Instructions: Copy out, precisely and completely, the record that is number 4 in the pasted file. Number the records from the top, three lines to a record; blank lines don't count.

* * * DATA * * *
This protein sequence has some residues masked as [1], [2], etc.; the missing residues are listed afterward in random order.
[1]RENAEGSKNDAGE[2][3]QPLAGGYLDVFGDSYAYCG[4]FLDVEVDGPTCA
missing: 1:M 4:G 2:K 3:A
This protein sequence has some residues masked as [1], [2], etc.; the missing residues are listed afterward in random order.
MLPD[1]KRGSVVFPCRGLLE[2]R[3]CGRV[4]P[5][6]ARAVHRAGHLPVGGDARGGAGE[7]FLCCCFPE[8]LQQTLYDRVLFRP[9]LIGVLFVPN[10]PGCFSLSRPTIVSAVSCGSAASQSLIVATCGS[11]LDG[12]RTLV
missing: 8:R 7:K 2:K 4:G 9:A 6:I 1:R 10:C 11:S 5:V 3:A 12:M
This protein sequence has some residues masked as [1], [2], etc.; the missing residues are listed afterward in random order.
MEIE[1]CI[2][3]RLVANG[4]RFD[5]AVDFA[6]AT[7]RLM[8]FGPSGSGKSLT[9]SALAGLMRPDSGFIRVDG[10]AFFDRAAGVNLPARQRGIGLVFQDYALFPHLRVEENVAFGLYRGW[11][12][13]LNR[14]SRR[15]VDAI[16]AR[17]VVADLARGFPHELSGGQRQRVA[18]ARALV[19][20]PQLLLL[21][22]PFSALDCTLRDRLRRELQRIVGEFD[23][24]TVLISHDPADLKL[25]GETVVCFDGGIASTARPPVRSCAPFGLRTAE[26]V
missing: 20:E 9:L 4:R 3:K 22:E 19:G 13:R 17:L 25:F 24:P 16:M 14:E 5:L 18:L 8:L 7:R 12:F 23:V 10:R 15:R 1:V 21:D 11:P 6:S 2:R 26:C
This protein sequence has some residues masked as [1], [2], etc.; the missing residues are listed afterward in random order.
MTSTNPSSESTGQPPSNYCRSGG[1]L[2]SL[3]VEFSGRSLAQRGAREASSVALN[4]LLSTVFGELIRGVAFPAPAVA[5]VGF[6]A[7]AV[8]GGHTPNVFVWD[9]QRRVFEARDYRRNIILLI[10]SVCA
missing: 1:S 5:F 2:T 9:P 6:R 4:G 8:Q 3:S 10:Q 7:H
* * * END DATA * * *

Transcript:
This protein sequence has some residues masked as [1], [2], etc.; the missing residues are listed afterward in random order.
MTSTNPSSESTGQPPSNYCRSGG[1]L[2]SL[3]VEFSGRSLAQRGAREASSVALN[4]LLSTVFGELIRGVAFPAPAVA[5]VGF[6]A[7]AV[8]GGHTPNVFVWD[9]QRRVFEARDYRRNIILLI[10]SVCA
missing: 1:S 5:F 2:T 9:P 6:R 4:G 8:Q 3:S 10:Q 7:H